getting glizzy with it
Houston's most glizzy hot dog cart lands new home in local distillery's budding cannabis dispensary
Known for its elaborately topped hot dogs that draw lines of an hour or more, Yoyo’s operated in Rice Village for more than a decade. When the hot dog cart lost its lease at the end of January, its owners began the search for a new place to operate.
Matt Marcus, 8th Wonder’s event coordinator and culinary director, tells CultureMap that he contacted Yoyo’s about coming to EaDo. They settled on 8th Wonder’s distillery and cannabis dispensary at 2201 Dallas St., because it stays open later than the brewery.
“I’ve been a huge fan of theirs,” Marcus says. “When I saw they were getting kicked out, I reached out to them.”
Yoyo’s co-owner Kevin Dang says he and partner Danny Kim (aka, Yoyo) heard from a number of interested venues, but that Marcus’ status as a former food truck owner helped persuade them to give 8th Wonder a try. He thinks the new neighborhood will appeal to Yoyo’s regulars, too.
“I like the EaDo area a lot. It’s an up-and-coming area that’s popular with the younger crowd,” Deng says. “Our customers liked Rice Village, because it had ample parking and was safe. I get the same vibe with EaDo.”
For now, Yoyo’s will operate with the same hours it did in Rice Village — Thursday-Saturday from 8 pm - 3 am. That could change depending on customer feedback or the rhythms of the new neighborhood.
“I was in EaDo on Sunday,” Deng says. “I realized they have a huge block party at Chapman and Kirby. I’m considering adding Sunday to the mix as well, mainly for that crowd.”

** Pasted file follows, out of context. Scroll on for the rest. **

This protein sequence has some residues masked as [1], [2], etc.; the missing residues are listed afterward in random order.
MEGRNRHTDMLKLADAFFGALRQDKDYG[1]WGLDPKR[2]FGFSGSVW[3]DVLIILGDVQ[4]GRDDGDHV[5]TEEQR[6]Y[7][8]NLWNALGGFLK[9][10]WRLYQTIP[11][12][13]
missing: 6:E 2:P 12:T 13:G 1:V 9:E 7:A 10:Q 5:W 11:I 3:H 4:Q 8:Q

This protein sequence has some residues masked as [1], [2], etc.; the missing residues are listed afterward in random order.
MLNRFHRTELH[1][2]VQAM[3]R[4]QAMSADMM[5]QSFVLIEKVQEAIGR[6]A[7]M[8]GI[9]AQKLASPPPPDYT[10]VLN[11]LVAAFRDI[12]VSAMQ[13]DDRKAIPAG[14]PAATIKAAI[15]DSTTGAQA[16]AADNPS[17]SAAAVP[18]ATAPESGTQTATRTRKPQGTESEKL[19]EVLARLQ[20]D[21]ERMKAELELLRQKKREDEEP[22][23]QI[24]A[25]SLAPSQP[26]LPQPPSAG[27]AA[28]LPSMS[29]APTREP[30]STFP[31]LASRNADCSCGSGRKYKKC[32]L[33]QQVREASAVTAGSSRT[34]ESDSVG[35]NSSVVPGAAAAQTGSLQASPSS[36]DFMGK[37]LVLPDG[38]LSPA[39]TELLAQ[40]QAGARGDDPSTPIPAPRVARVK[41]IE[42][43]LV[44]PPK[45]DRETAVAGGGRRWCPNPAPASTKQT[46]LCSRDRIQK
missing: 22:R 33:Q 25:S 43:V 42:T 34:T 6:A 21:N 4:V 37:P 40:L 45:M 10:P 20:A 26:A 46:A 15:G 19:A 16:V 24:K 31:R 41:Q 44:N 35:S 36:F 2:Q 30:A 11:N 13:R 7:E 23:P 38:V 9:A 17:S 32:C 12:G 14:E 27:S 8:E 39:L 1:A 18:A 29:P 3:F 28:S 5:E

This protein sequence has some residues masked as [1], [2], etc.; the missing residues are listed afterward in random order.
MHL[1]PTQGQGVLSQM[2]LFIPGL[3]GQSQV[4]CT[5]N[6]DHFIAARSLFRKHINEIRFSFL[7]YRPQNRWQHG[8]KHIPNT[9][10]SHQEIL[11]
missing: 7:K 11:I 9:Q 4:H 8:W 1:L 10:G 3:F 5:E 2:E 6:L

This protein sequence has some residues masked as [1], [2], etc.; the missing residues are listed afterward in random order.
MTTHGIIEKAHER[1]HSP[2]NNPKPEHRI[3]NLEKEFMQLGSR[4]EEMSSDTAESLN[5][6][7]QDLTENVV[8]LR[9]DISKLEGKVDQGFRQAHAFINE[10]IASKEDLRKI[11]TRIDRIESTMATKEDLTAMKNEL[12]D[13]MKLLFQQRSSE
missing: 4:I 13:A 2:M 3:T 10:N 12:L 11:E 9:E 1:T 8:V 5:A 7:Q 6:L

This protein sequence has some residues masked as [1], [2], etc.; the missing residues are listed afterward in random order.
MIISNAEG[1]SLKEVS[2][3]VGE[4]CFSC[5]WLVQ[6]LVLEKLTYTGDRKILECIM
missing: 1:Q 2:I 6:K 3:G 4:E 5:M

As for the hot dogs themselves, Yoyo’s distinguishes itself from a backyard frank in a number of ways. The oversized, all-beef dogs are griddled and butterflied to better hold all the toppings. A layer of cream cheese gets applied to the toasted bun. Then, the dogs are topped with caramelized onions, crispy fried onions, and Yoyo’s signature sriracha and honey mayo. Best of all, diners watch the process happen right in front of their eyes.
“We do happen to sell hot dogs, but really what we sell is customer experience,” Deng says. “Whenever you see us prepare the food, you see it right in front of you. There’s no kitchen in the back. They see us pull the ingredients, cook it, assemble it, and sauce it.”
Marcus, a classically trained chef who consulted for James Coney Island several years ago, affirms that the Yoyo’s dog lives up to its reputation.
“It’s a good, greasy thing that will be great for our patrons,” Marcus says. “It’s going to help the whole neighborhood as far as the late night crowd around us.”
Putting hot dogs in close proximity to 8th Wonder Dispensary’s legal cannabis products could be an ideal pairing.
“Hot dogs and cannabis — they’re perfect,” he says.